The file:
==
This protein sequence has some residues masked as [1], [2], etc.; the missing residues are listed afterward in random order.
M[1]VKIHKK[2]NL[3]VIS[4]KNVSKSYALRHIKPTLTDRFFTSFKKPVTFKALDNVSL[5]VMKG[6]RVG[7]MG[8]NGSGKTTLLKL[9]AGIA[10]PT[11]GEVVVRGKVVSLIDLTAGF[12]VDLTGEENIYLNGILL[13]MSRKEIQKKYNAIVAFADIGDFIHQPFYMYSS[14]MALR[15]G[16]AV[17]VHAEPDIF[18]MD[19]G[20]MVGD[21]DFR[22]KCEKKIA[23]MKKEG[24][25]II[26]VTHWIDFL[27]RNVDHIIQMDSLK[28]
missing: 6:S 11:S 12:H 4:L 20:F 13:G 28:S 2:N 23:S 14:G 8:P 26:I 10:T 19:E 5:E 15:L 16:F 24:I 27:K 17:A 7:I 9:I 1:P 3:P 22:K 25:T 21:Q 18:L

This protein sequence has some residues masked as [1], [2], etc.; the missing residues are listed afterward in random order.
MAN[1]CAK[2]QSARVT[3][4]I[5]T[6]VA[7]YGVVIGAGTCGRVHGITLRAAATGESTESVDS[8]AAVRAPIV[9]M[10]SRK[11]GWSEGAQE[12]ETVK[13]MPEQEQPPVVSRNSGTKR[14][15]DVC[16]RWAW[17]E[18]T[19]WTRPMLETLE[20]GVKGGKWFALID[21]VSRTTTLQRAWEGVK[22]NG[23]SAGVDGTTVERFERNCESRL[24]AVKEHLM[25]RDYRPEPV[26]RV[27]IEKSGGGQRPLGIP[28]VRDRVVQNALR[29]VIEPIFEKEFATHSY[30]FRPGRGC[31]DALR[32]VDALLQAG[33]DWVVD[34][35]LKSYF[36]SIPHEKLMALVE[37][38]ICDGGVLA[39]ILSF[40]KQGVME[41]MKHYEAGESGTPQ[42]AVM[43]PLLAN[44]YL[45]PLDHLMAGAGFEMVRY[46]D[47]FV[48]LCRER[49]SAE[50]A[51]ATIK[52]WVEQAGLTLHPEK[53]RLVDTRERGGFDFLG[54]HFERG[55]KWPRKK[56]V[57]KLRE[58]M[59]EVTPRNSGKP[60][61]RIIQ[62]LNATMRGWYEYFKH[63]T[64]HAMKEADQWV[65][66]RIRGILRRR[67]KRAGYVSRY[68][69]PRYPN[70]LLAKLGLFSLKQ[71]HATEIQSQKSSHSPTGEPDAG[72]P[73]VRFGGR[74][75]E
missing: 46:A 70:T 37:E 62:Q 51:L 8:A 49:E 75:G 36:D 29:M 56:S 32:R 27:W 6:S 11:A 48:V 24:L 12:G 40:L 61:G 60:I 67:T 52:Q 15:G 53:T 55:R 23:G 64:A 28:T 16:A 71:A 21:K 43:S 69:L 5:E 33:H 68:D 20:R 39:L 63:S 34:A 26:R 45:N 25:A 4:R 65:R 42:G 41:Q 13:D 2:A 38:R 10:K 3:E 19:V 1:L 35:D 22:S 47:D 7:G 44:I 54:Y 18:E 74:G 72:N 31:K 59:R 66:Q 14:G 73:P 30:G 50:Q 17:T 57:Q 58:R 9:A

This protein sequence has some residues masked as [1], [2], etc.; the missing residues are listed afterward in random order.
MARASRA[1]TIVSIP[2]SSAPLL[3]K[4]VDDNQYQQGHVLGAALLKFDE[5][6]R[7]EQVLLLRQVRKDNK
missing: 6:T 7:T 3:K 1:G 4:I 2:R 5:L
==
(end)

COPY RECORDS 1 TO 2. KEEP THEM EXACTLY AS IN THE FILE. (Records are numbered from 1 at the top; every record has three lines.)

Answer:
This protein sequence has some residues masked as [1], [2], etc.; the missing residues are listed afterward in random order.
M[1]VKIHKK[2]NL[3]VIS[4]KNVSKSYALRHIKPTLTDRFFTSFKKPVTFKALDNVSL[5]VMKG[6]RVG[7]MG[8]NGSGKTTLLKL[9]AGIA[10]PT[11]GEVVVRGKVVSLIDLTAGF[12]VDLTGEENIYLNGILL[13]MSRKEIQKKYNAIVAFADIGDFIHQPFYMYSS[14]MALR[15]G[16]AV[17]VHAEPDIF[18]MD[19]G[20]MVGD[21]DFR[22]KCEKKIA[23]MKKEG[24][25]II[26]VTHWIDFL[27]RNVDHIIQMDSLK[28]
missing: 6:S 11:S 12:H 4:L 20:F 13:G 28:S 2:N 23:S 14:G 8:P 26:I 10:T 19:E 5:E 15:L 16:F 24:I 27:K 17:A 7:I 9:I 1:P 3:P 22:K 25:T 21:Q 18:L

This protein sequence has some residues masked as [1], [2], etc.; the missing residues are listed afterward in random order.
MAN[1]CAK[2]QSARVT[3][4]I[5]T[6]VA[7]YGVVIGAGTCGRVHGITLRAAATGESTESVDS[8]AAVRAPIV[9]M[10]SRK[11]GWSEGAQE[12]ETVK[13]MPEQEQPPVVSRNSGTKR[14][15]DVC[16]RWAW[17]E[18]T[19]WTRPMLETLE[20]GVKGGKWFALID[21]VSRTTTLQRAWEGVK[22]NG[23]SAGVDGTTVERFERNCESRL[24]AVKEHLM[25]RDYRPEPV[26]RV[27]IEKSGGGQRPLGIP[28]VRDRVVQNALR[29]VIEPIFEKEFATHSY[30]FRPGRGC[31]DALR[32]VDALLQAG[33]DWVVD[34][35]LKSYF[36]SIPHEKLMALVE[37][38]ICDGGVLA[39]ILSF[40]KQGVME[41]MKHYEAGESGTPQ[42]AVM[43]PLLAN[44]YL[45]PLDHLMAGAGFEMVRY[46]D[47]FV[48]LCRER[49]SAE[50]A[51]ATIK[52]WVEQAGLTLHPEK[53]RLVDTRERGGFDFLG[54]HFERG[55]KWPRKK[56]V[57]KLRE[58]M[59]EVTPRNSGKP[60][61]RIIQ[62]LNATMRGWYEYFKH[63]T[64]HAMKEADQWV[65][66]RIRGILRRR[67]KRAGYVSRY[68][69]PRYPN[70]LLAKLGLFSLKQ[71]HATEIQSQKSSHSPTGEPDAG[72]P[73]VRFGGR[74][75]E
missing: 46:A 70:T 37:E 62:Q 51:L 8:A 49:E 75:G 36:D 29:M 56:S 32:R 27:W 6:S 11:A 48:V 24:L 12:G 40:L 61:G 60:I 67:T 52:Q 15:G 53:T 55:R 23:G 64:A 28:T 16:A 71:A 21:K 43:S 69:L 5:E 33:H 68:D 20:R 39:L 63:S 34:A 26:R 45:N 25:A 4:R 65:R 42:G 41:Q 13:D 2:A 38:R 10:K 3:E 19:V 1:L 35:D 22:S 47:D 7:G 44:I 54:Y 18:E 74:G 72:N 31:K 59:R 66:Q 14:G 73:P 30:G 50:Q 17:T 57:Q 58:R 9:A